Nokia has confirmed that the Nokia 808 PureView
was the last Symbian phone it will ever make. Are we sad? Not a jot.
But Symbian was once a great and majestic system, a smartphone OS that
people actually used in the days when the terms “feature phone” and
“camera phone” actually meant something.
As an ode to the doddery
old fellow that is Symbian, we’ve compiled a list of our favourite
Symbian phones ever made. Have great memories of an old Symbian
workhorse? Let us know yours in the comments.
Nokia 9210 Communicator
before the days of the smartphone, the Nokia 9210 Communicator was
really more of a PDA that could double-up as a phone. It could change,
Transformer-like, from a 1980s Wall Street grade giant phone to a rather
more elegant miniature laptop – which was held inside.
were back in the days where convergence really came with a price – the
Nokia 9210 Communicator is really two devices smushed together. But open
the thing up and that Nokia Communicator magic is there. It had a
“high-resolution” 640 x 200 pixel 4.5-inch screen, offering just one
sixteenth the number of pixels you get with 2013’s top smartphones.
isn’t it… but have we really come that far? You could download apps for
it – then known archaically as “applications” – heck it could even run
Doom, and all the basics we take for granted today.
trying to cram PDA features into a phone shape, the Nokia 7650 was
released in 2002. It was huge for a phone at the time, but was among the
first phones to bring advanced features like MS Outlook integration to a
device that still looked and felt like it was made primarily to make
Nokia sold more than a million 7650s, and it was pitched as the
company’s first integrated camera phone. It ran the Symbian series 60
platform, had a 2.1-inch 176 x 208 pixel screen a vertically-sliding
keypad and – the height of fashion – a full VGA resolution camera. This
thing was cutting edge back in 2002.
few years down the line, Nokia has really learned how to trim-down its
Symbian phones, leading to the super-popular N-series. Among the first
in this range was the Nokia N80, a phone that became the design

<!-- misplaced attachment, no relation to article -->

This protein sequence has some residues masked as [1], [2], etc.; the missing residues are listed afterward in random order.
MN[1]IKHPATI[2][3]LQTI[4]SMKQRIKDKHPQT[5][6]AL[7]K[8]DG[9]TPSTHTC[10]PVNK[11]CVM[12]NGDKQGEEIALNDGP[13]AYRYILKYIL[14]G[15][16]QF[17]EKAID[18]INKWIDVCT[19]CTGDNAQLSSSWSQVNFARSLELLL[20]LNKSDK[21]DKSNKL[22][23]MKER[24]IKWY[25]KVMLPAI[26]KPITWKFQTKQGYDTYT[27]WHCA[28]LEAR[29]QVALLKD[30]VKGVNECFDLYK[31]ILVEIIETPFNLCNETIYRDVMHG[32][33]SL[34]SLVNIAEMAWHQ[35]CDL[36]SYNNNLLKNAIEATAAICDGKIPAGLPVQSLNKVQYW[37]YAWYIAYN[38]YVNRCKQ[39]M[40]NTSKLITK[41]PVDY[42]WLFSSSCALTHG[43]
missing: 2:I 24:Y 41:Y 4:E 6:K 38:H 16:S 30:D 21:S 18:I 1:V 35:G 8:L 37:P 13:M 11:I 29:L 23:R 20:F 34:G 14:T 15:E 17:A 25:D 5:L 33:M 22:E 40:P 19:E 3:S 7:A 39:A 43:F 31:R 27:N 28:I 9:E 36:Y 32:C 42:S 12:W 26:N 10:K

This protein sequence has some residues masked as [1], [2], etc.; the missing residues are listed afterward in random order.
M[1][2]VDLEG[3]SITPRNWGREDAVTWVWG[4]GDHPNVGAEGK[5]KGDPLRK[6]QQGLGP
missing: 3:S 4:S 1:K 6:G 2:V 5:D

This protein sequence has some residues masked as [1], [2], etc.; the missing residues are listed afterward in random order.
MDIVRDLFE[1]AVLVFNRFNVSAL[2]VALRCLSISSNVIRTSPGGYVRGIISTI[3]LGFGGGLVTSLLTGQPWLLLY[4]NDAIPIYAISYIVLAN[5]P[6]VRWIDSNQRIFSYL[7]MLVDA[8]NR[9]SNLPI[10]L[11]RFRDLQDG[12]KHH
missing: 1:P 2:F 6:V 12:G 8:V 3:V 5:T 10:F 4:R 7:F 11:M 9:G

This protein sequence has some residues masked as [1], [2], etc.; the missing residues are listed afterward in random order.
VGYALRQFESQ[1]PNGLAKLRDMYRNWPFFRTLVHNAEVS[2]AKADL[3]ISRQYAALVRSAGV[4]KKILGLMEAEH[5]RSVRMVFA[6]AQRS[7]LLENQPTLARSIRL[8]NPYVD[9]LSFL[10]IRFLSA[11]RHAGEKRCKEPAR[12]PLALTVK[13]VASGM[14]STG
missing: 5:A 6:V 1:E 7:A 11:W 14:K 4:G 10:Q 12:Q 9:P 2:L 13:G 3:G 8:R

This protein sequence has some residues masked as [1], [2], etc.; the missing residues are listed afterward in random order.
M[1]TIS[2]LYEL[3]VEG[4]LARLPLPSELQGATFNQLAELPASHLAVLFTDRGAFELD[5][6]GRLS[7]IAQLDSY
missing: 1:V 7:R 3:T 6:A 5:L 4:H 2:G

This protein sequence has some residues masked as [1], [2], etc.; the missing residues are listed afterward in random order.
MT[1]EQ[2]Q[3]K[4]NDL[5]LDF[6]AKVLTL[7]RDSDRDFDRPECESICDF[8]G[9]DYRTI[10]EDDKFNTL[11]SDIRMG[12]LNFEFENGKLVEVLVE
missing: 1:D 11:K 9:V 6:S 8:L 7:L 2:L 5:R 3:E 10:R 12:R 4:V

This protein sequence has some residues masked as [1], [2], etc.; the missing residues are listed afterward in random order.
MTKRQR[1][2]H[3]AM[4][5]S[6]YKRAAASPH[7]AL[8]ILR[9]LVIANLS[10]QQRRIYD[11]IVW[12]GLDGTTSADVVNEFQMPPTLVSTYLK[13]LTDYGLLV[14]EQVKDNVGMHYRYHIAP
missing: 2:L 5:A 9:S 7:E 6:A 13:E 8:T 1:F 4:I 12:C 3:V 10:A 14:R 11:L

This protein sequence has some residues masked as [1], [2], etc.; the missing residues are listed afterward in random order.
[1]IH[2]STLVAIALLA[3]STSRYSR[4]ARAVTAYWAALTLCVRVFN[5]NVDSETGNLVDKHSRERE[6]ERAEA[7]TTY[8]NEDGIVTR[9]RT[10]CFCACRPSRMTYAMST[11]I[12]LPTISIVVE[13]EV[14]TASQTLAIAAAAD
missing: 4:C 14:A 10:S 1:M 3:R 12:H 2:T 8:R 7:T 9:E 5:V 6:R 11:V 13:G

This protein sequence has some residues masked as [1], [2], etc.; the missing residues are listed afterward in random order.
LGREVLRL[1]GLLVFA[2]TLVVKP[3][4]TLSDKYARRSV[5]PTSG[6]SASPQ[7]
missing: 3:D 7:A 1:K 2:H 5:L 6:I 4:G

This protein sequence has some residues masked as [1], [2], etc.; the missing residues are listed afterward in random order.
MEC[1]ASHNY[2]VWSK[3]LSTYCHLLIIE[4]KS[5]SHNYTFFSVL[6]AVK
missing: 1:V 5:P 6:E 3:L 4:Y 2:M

blueprint for top Nokias for years.
It hit the scene as phones
were starting to feature many more pixels, letting them fit much more
information on-screen. It had Wi-Fi, it had “super-fast” EDGE
connectivity, a mind-boggling 220MHz CPU and 259dpi pixel density – not
too shabby even by today’s standards.
by many as the classic Nokia smartphone, the Nokia N95 was the phone to own before
the iPhone captured the phone market. It was only released a few months
before the iPhone, in fact, but long after it arrived, the Nokia N95
was still top dog in the eyes of the hardcore crowd.
It was far
better-specced than Apple’s first iPhone. The Nokia N95 had HSDPA 3G mobile
internet for one, as well as a decent 5-megapixel camera, Wi-Fi and the
strong library of Symbian apps. The 2-megapixel, non-3G, App Store-less
iPhone just didn’t seem as good. Heck, it wasn’t as good. Those were
the days, eh?
serious phone for serious people, at the time back in 2008, the Nokia
E71 was one of the best phones for business people money could buy. A
fantastic keyboard, ridiculously feature-packed, and with a gloriously
strong-feeling metal body, it merged desirability and a sort of
It may not be what we generally look for
in a smartphone these days, but the Nokia E71 was a phone that proved
Nokia could still get an edge over BlackBerry at times.
ridiculously successful phone, the semi-affordable Nokia 5800 was
perhaps Nokia’s most successful stab at the iPhone’s 2009 success. And that’s even
though tech experts could see that it showed the first signs that both
Symbian and Nokia weren’t moving with the times.
It had a
resistive touchscreen, when the iPhone and many fresh-out-of-the-gate
Androids used the now-standard capacitive type, and Symbian was creaky
compared to those fresh meat phones. However, it was a cracking, highly
accessible phone that was many people’s first experience with a
smartphone. Drop us a line in the comments if you were among the Nokia
Samsung Omnia HD i8910
wasn’t the only company to produce great Symbian phones. Sony Ericsson
and Samsung also had a crack at it. Our favourite of the bunch was the
Samsung Omnia HD i8910, a precocious phone with some specs so impressive
that they wouldn’t look out of place in a phone of today.
a gorgeous 3.7-inch AMOLED screen, an 8-megapixel camera and a
fantastic internal video player. The Samsung Omnia HD i8910 also has
the honour of being the first phone ever to be able to record 720p. It
was the sort of device that had people saying “if only it ran Android”.
Of course, that’s basically what the Samsung Galaxy S series became.
the time the Nokia N8 arrived at Trusted towers, it was already too
late for Nokia. Reviewing this flagship phone produced mixed feelings.
Its camera was fantastic – the thing even had a rare-as-dinosaurs Xenon
flash – it was colourful, the screen was stunning and the hardware
design was fab for the time too.
However, we just couldn’t get
over that even with the added gloss of the new Symbian^3 system, the
Symbian software was past it. A new lick of paint couldn’t disguise how
clunky the software had become compared to its rivals. It was the last
true flaghship phone to feature the Symbian OS.
Let us know your Symbian memories in the comments.